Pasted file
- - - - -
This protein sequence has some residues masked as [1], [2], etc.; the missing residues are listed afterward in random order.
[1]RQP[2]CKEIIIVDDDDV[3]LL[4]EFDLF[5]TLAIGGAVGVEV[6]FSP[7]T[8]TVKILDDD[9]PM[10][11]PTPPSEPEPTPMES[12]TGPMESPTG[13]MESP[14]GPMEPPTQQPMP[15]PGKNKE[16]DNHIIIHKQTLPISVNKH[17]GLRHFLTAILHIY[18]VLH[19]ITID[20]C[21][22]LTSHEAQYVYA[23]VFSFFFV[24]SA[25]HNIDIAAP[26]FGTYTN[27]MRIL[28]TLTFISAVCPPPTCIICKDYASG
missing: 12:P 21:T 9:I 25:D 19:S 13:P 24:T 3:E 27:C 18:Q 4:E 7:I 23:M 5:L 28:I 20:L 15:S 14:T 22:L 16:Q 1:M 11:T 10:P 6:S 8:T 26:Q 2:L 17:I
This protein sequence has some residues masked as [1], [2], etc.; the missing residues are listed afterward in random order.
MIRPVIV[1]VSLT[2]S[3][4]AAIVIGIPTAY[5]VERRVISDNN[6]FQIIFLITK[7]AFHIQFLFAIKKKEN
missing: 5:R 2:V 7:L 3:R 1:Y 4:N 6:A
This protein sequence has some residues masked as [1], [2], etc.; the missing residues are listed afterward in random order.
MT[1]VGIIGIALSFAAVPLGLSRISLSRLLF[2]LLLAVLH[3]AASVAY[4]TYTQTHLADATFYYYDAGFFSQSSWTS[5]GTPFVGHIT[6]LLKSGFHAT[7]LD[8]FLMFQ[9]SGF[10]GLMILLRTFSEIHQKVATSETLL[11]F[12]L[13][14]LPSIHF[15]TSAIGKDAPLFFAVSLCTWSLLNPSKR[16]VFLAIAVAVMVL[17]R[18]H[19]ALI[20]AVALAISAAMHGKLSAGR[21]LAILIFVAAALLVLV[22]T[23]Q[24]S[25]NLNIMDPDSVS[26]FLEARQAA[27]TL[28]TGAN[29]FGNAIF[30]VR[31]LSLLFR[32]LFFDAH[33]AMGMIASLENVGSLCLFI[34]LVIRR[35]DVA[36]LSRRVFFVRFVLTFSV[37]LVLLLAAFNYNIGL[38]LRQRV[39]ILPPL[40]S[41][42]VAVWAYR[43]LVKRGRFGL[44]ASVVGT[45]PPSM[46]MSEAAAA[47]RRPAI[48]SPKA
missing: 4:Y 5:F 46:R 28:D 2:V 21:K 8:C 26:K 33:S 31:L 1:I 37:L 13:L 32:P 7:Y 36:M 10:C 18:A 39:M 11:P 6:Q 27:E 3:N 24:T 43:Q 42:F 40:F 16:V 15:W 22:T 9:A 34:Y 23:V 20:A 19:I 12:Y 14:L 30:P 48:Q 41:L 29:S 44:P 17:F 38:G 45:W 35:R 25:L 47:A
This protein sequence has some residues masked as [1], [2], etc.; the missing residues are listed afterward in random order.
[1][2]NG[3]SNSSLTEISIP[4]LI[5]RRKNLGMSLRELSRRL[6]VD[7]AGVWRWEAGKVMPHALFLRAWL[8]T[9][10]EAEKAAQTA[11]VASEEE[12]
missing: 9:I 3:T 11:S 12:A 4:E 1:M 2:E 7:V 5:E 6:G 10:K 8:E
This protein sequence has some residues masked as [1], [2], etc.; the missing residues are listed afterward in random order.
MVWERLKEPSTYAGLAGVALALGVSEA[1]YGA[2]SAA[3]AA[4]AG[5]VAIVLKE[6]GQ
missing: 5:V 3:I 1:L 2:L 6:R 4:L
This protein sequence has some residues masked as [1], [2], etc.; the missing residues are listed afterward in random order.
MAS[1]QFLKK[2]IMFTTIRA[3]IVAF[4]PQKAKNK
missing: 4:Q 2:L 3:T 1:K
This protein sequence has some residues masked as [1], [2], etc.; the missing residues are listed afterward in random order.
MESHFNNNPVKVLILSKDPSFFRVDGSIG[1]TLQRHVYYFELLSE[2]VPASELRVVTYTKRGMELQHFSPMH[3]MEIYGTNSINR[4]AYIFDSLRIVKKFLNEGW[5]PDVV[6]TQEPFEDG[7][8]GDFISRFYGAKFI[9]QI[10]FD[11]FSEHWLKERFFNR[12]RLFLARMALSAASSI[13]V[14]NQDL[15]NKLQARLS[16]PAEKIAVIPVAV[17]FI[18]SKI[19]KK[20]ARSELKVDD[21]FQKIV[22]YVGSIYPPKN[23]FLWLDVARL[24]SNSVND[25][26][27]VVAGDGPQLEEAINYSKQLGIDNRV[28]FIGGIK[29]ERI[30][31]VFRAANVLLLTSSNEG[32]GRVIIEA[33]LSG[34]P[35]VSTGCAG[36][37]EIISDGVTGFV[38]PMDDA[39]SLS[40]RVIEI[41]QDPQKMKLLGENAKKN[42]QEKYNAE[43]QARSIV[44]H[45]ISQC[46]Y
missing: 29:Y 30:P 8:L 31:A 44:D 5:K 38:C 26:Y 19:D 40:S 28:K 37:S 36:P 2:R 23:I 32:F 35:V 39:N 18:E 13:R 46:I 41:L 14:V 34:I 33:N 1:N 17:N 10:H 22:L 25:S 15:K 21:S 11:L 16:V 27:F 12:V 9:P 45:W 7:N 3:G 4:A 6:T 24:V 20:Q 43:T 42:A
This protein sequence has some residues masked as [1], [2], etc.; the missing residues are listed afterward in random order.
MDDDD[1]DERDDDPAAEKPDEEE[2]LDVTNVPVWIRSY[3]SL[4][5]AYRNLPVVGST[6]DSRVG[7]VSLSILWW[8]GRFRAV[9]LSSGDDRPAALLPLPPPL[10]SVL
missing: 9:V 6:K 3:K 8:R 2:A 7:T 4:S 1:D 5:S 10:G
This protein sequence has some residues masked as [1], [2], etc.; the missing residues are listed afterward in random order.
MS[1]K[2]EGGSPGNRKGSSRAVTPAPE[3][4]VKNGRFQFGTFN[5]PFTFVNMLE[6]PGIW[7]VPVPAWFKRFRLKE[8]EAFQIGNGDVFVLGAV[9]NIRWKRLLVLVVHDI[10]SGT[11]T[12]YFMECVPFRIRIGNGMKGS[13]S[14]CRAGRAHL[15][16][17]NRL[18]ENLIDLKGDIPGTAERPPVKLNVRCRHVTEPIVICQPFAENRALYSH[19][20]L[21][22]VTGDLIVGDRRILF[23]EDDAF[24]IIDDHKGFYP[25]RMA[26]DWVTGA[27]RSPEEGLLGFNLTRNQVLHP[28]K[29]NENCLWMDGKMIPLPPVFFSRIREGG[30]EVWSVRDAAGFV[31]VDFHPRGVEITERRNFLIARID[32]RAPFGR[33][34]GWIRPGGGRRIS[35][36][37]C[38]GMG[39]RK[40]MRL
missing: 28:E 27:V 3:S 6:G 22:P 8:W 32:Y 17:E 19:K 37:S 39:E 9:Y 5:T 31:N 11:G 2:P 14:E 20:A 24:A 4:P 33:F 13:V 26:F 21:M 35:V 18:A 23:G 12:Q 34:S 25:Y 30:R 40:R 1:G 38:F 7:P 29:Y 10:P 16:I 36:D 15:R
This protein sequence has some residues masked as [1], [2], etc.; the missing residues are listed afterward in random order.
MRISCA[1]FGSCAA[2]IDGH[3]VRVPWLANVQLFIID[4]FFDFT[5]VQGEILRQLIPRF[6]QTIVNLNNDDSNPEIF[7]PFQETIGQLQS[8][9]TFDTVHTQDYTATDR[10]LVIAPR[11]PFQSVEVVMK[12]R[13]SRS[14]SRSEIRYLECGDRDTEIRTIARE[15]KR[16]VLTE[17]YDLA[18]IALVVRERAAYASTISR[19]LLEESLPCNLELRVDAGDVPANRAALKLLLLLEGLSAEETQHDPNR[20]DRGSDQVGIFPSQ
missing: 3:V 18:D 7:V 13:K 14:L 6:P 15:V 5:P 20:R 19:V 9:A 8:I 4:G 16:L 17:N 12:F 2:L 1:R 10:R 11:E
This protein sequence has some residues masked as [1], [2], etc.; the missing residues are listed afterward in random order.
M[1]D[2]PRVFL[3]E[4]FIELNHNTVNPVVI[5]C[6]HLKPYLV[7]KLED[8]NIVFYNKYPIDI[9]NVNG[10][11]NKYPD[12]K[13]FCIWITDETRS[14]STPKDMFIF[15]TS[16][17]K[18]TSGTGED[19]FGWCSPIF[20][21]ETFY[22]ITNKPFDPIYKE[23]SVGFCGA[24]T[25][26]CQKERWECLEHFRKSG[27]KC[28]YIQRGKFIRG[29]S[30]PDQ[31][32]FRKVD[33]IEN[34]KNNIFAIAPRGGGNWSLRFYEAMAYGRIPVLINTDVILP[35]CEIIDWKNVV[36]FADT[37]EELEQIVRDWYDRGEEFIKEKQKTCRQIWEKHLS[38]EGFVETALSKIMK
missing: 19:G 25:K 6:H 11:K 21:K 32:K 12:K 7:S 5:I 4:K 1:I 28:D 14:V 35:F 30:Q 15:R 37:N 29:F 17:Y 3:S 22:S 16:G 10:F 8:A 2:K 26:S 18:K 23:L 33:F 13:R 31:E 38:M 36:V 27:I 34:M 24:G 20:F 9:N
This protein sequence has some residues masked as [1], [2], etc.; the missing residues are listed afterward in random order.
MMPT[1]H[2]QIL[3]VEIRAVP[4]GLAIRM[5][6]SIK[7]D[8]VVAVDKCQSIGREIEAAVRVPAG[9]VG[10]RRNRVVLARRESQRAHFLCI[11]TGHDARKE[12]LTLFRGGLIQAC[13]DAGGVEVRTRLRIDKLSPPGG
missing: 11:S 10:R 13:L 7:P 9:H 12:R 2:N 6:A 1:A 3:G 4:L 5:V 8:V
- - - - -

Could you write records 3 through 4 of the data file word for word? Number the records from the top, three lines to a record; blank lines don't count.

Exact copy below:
This protein sequence has some residues masked as [1], [2], etc.; the missing residues are listed afterward in random order.
MT[1]VGIIGIALSFAAVPLGLSRISLSRLLF[2]LLLAVLH[3]AASVAY[4]TYTQTHLADATFYYYDAGFFSQSSWTS[5]GTPFVGHIT[6]LLKSGFHAT[7]LD[8]FLMFQ[9]SGF[10]GLMILLRTFSEIHQKVATSETLL[11]F[12]L[13][14]LPSIHF[15]TSAIGKDAPLFFAVSLCTWSLLNPSKR[16]VFLAIAVAVMVL[17]R[18]H[19]ALI[20]AVALAISAAMHGKLSAGR[21]LAILIFVAAALLVLV[22]T[23]Q[24]S[25]NLNIMDPDSVS[26]FLEARQAA[27]TL[28]TGAN[29]FGNAIF[30]VR[31]LSLLFR[32]LFFDAH[33]AMGMIASLENVGSLCLFI[34]LVIRR[35]DVA[36]LSRRVFFVRFVLTFSV[37]LVLLLAAFNYNIGL[38]LRQRV[39]ILPPL[40]S[41][42]VAVWAYR[43]LVKRGRFGL[44]ASVVGT[45]PPSM[46]MSEAAAA[47]RRPAI[48]SPKA
missing: 4:Y 5:F 46:R 28:D 2:V 21:K 8:C 26:K 33:S 31:L 1:I 37:L 13:L 32:P 7:Y 36:M 10:C 18:A 39:M 11:P 6:Q 27:E 3:N 24:T 43:Q 42:F 40:F 16:V 15:W 22:T 9:A 34:Y 23:V 20:A 19:I 12:Y 14:L 30:P 48:Q 41:L 29:S 44:P 17:F 38:G 45:W 35:R 25:L 47:A
This protein sequence has some residues masked as [1], [2], etc.; the missing residues are listed afterward in random order.
[1][2]NG[3]SNSSLTEISIP[4]LI[5]RRKNLGMSLRELSRRL[6]VD[7]AGVWRWEAGKVMPHALFLRAWL[8]T[9][10]EAEKAAQTA[11]VASEEE[12]
missing: 9:I 3:T 11:S 12:A 4:E 1:M 2:E 7:V 5:E 6:G 10:K 8:E